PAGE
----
Getting an album made is an impressive feat for any musician. For Emilie-Claire Barlow, releasing her 11th jazz album should have been a piece of cake, right? The Canadian jazz vocalist has grown and refined her musical sound over the years, but the process for her latest album was a long one in the making. Four years in fact! The album was a truly international project with musical arrangements written in Mexico, the orchestra recorded in Amsterdam, Barlow’s band playing in Toronto and some of the final vocals recorded before a small audience in Montreal. The end result is Clear Day, an album earning rave reviews from critics and fans alike as well as two Juno nominations this year for Jazz Vocal Album of the Year and Producer of the Year (co-produced with her partner Steve Webster).
“I’m proud that we got [the album] done!” says Emilie-Claire. “There are many musical elements on this album that I’m proud of, but the fact that we even finished it is a triumph in my opinion. There are over 80 musicians involved. It was a logistical, technical feat. It required months and months of writing, traveling, proofreading orchestral scores and parts. [It was] a huge investment personally, musically, and financially. I challenged myself as a singer, arranger, and producer. I’m thrilled that it’s been received so well!”
Clear Day weaves together traditional jazz with mainstream pop to create an exquisite album. It includes beautiful reinterpretations of popular songs from artists such as Coldplay and David Bowie. She credits being an arranger as the source of her creativity. “The album has a strong narrative that comes from a personal story. The vocal performance weaves these eras and genres together and brings them into a modern and cohesive place. [I like] to take a song and re-imagine it, to discover something new in the melody, to surprise people,” she says.
The recognition in the Producer of the Year category is also noteworthy as Emilie-Claire is only the 5th female producer to be nominated in the last 10 years. This includes kd lang in 2012, Sarah Harmer in 2011, Joni Mitchell in 2008 and Jann Arden in 2006. If you want to go back even further, you can also include Alanis Morissette, Nelly Furtado, Jane Siberry, Loreena McKennitt, Jane Child, and Dalbello since 1978. That’s makes for only 11 female producers in 38 years. While certainly notable, Emilie-Claire places a bigger emphasis on the music and doesn’t make a big deal of the stats.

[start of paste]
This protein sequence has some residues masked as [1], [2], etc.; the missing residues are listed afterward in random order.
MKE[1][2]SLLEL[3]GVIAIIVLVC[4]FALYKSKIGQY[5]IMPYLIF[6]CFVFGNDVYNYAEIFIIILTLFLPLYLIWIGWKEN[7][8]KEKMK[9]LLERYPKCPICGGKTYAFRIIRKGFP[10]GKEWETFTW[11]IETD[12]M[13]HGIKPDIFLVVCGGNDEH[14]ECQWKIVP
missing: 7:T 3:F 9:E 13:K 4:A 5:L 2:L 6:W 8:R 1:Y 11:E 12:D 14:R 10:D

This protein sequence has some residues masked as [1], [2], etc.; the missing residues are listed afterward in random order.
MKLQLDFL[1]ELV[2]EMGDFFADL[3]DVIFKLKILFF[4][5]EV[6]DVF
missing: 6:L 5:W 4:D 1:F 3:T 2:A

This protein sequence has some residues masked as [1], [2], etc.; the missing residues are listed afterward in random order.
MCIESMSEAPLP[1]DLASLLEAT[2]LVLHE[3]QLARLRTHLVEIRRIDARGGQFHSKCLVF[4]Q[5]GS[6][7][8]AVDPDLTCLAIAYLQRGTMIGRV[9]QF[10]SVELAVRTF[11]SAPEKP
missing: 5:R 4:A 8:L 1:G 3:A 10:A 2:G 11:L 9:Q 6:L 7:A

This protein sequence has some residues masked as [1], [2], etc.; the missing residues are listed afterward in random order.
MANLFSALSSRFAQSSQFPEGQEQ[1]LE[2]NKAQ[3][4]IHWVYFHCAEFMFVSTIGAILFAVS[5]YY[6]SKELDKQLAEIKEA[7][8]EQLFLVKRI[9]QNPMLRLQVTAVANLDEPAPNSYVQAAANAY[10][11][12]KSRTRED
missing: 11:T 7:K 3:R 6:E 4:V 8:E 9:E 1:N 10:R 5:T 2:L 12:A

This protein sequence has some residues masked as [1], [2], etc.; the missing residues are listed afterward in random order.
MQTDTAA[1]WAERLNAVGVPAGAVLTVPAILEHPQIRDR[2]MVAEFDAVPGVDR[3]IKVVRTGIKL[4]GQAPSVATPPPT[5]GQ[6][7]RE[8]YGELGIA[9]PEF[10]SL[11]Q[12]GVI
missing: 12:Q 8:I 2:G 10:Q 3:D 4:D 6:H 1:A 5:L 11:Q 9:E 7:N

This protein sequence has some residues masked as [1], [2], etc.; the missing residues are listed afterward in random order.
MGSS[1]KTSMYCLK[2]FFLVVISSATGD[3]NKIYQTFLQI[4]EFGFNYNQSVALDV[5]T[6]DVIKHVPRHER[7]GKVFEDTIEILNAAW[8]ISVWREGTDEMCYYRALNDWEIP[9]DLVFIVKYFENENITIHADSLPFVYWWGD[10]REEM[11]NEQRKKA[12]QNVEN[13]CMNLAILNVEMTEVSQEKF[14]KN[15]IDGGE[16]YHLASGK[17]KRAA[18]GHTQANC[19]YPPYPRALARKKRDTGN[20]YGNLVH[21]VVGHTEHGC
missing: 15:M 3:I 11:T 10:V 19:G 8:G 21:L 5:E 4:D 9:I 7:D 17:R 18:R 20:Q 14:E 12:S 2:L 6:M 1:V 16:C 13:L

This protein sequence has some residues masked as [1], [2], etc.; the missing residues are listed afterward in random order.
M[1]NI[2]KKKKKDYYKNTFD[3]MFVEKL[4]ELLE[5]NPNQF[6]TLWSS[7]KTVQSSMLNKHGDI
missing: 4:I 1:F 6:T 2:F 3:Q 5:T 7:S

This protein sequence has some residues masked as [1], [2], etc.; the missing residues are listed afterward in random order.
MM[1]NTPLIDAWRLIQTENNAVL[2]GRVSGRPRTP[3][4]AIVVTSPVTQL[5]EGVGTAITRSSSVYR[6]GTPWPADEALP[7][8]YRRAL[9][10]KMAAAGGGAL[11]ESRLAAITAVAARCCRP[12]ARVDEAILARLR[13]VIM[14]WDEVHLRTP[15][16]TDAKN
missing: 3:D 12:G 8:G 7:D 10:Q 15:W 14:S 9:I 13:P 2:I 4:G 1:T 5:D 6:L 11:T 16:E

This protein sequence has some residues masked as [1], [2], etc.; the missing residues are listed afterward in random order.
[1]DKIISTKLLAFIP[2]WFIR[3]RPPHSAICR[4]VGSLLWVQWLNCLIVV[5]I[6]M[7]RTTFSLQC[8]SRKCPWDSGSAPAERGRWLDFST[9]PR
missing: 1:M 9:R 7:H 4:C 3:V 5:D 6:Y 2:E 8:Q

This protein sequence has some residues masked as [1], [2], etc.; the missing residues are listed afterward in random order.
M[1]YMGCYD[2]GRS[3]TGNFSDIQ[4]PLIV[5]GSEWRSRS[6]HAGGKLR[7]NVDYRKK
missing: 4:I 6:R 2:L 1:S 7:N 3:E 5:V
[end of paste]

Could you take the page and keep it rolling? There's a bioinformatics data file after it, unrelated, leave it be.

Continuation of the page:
“I’m thrilled that the Junos are recognizing a jazz recording in the Production category, that’s extremely rare,” says the singer. “It’s more about genre than gender – my “lady bits” have nothing to do with it – the fact that I’m a jazz musician is much more noteworthy. I think that the Juno Awards accurately reflect the ratio of men to women in the Canadian industry. It’s possible that women simply aren’t drawn to engineering or production in the same way that men are, and that’s ok.”
Doing double-duty is in fact what Emilie-Claire pulls off with the recordings, wearing both producer and singer hats in creating Clear Day. “The stage is where I’m most comfortable. But I’ve pushed myself really hard to get [to producing]. I produce because it’s what I need to do to make the kind of music I want to make — the two jobs serve each other,” she explains. “Everything I do, including producing, is in service of putting myself on a stage in front of people to sing.”
Emilie Claire Barlow will be performing at the Ironwood on Friday, April 1 and participating in the MusiCounts producer panel on Saturday, April 2. The 2016 Juno Awards will air live from the Saddledome in Calgary on Sunday, April 3.